As a rule of thumb, a 1.4 kcal/m difference in product stabilities results in a factor of 10 shift in an equilibrium between the two products at room temperature. In other words, if product A was 1.4 kcal/m less stable than product B, and A and B were in equilibrium, then we would expect a 10:90 A:B product ratio at equilibrium. In E1 acid catalyzed dehydration reactions the final products are usually in equilibrium. Since the exo-methylenecyclobutane is roughly 4 kcal/m more stable than the methylcyclobutene isomer, we might expect them to be present in something like a (4/1.6 = 2.5) 99.5 : 0.5 ratio, respectively. An introductory textbook might well say that the cycobutene isomer is "not present."

EDIT

The information contained in @Martin 's post strongly suggests that methylenecyclobutane is less stable than 1-methylcyclobut-1-ene. The model compounds (cyclobutane and cyclobutene) I used in the above analysis were apparently inadequate.

Still, this leaves unanswered the OP's question about why elimination from 1-methyl-cyclobutan-1-ol occurs towards the methyl group to produce methylenecyclobutane. Since the OP didn't specify reaction conditions I assumed (above) that the reaction was run under E1 conditions. From the relative stabilities Martin has provided, we now see that an E1 mechanism would be expected to produce the "wrong" product, 1-methylcyclobut-1-ene.

Instead of an E1 process, let's examine the possible outcomes under E2 (simultaneous elimination of the leaving group and hydrogen, no carbocation intermediate) conditions. E2 eliminations occur with the leaving group and the hydrogen atom in an anti-periplanar configuration. If we use Newman projections and examine the possible conformations that would favor elimination into the ring, we see that an anti-periplanar arrangement of the hydroxyl group and the adjacent ring methylene hydrogens (with the constraint of a cyclobutane ring) is not possible (figure A). However, the Newman projection for elimination towards the methyl group to create methylenecyclobutane does have an anti-periplanar conformation accessible. Hence, if the reaction proceeds through an E2 mechanism, we would only expect the Hofmann product, methylenecyclobutane to form.

Perhaps the OP will add the reaction conditions shown on the exam.

Under acid conditions, cyclobutylmethylene (methylenecyclobutane) isn't even the second most abundant product experimentally. Instead:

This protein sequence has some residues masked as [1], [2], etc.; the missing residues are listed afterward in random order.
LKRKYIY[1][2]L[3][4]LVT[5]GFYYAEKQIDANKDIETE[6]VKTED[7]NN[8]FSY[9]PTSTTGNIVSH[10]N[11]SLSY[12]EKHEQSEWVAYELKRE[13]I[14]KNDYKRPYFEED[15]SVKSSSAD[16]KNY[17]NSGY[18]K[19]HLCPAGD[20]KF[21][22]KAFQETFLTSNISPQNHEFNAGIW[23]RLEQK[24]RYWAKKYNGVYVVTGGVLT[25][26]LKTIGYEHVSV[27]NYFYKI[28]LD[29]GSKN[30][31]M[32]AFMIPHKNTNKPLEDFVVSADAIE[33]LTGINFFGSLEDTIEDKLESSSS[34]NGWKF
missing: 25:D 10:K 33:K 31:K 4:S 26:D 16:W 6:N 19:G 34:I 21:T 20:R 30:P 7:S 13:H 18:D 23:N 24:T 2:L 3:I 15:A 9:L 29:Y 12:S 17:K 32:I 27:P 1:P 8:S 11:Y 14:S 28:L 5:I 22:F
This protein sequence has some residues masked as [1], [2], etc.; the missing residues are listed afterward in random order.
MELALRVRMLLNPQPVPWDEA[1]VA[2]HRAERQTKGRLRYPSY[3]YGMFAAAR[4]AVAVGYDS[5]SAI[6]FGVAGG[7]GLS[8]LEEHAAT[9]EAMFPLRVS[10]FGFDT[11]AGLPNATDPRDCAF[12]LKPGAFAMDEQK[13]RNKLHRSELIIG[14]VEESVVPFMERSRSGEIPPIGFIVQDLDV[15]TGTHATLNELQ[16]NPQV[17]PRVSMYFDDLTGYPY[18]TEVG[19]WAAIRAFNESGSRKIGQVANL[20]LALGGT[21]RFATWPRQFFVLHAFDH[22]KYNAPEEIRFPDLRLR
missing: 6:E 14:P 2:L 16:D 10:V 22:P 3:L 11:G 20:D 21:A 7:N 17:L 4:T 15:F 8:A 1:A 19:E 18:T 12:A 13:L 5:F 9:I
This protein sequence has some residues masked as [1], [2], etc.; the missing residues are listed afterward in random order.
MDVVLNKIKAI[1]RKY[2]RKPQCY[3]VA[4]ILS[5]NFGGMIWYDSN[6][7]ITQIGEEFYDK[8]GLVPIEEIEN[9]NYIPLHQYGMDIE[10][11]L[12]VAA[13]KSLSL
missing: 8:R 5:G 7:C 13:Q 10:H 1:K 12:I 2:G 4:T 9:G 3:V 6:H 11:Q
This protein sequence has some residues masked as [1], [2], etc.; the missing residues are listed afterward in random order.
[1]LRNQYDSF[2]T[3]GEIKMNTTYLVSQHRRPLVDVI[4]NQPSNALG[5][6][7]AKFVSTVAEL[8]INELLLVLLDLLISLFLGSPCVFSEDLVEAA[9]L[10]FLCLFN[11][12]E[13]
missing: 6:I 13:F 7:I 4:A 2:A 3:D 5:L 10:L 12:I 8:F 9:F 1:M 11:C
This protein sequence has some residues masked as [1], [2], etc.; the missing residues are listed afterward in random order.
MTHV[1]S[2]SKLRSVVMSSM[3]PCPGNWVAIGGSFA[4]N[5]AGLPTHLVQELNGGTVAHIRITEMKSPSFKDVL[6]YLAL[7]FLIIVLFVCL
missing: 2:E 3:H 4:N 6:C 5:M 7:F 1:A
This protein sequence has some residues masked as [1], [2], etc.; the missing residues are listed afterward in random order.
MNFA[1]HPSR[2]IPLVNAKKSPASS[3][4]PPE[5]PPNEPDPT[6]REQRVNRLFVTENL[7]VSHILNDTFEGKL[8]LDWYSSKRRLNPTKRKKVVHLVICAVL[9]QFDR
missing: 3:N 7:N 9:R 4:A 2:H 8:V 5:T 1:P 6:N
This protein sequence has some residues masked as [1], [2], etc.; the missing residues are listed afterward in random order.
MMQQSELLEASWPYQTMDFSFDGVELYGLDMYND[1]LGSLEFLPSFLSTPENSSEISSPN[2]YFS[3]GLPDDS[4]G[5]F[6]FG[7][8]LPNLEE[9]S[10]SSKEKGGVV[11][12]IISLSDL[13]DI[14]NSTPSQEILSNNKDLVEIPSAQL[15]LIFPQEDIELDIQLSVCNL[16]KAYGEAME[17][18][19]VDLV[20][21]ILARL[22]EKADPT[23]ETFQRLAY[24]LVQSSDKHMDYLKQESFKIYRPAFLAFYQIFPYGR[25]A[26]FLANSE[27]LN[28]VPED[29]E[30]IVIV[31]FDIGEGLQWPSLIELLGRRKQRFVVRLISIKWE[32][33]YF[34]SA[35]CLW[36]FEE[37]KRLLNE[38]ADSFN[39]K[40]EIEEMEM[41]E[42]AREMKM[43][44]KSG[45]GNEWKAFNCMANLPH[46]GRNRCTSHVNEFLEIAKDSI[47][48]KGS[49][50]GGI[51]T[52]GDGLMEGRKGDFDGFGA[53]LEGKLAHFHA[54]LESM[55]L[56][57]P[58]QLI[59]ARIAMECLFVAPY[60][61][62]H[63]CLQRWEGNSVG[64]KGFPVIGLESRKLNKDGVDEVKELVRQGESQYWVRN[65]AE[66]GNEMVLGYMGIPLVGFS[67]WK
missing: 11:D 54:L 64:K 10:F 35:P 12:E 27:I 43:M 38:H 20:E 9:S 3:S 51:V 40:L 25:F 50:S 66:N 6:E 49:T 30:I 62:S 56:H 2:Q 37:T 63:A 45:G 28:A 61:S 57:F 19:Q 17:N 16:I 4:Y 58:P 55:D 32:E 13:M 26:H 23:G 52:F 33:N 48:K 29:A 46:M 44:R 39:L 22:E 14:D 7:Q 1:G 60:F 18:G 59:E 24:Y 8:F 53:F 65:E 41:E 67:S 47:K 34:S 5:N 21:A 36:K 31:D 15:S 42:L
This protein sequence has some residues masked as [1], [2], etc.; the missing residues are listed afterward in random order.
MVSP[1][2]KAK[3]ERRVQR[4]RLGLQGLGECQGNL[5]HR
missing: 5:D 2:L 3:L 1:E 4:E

45% 1-methyl-1-cyclobutene

35% isoprene

20% methylenecyclobutane

According to The Rate of Hydration of Methylenecyclobutane and the Effect of Structure on Thermodynamic Properties for the Hydration of Small Ring Olefins J. Am. Chem. Soc., 1957, 79 (14), pp 3724–3729

A solution 0.9 M in 1-methyl-1-cyclobutanol and 0.3 M in $\ce{HClO4}$ was heated at reflux temperature for several hours, during which time a stream of nitrogen was swept through the system and the exit vapors were passed into a liquid nitrogen trap. The olefin sample collected was analyzed by infrared spectra in a 10-cm. gas cell at a pressure of 4.9 cm. The analysis indicated the decomposition product to be a mixture of approximately 45% 1-methyl-1-cyclobutene, 35%, isoprene and 20% methylenecyclobutane. The formation of isoprene readily is pictured in the dehydration of 1-methyl-1-cyclobutanol in terms of a Whitmore [Beta]-cleavage of a C-C bond of the cyclobutane ring. An estimate of the relative thermodynamic stability of the endo and exo isomers may be made from the present results. Assuming the composition of the dehydration product given above to provide a rough measure of the relative rates of formation of the two olefins from aqueous carbinol solution at 25 [degrees C] one may calculate from this and the relative hydration rates, kp, that the free energy of formation of gaseous 1-methyl-1-cyclobutene is on the order of 1,5000 cal./mole more negative than that for methylenecyclobutane.

• Might the isoprene be coming from a secondary reaction (orbital symmetry allowed ring opening) of the primary cyclobutene? The reaction is run fairly hot. Your reference is from 1957, they weren't aware of the orbital symmetry pathway back then. – ron Jan 27 '15 at 20:55
• Ron, I don't know much about that, but what you are saying seems reasonable to me. Isomerazation of 1-methylbutene to isoprene has been studied int the 148-200 degree C range: pubs.rsc.org/en/content/articlepdf/1962/tf/tf9625800957, but the vapors were quickly passed to the liquid nitrogen trap in the 1957 experiment – DavePhD Jan 27 '15 at 21:11
• @ron the 1996 review article "Chemistry of methyl cyclobutane" Russ. Chem. Rev. 65 131 still cites the 1957 paper and says "Dehydration of 1-methylcyclobutanol gave a mixture of hydrocarbons consisting of 1-methylcyclobutene (~45%), isoprene(~ 35%), and MCB (~ 20%) in a low yield" – DavePhD Jan 28 '15 at 12:32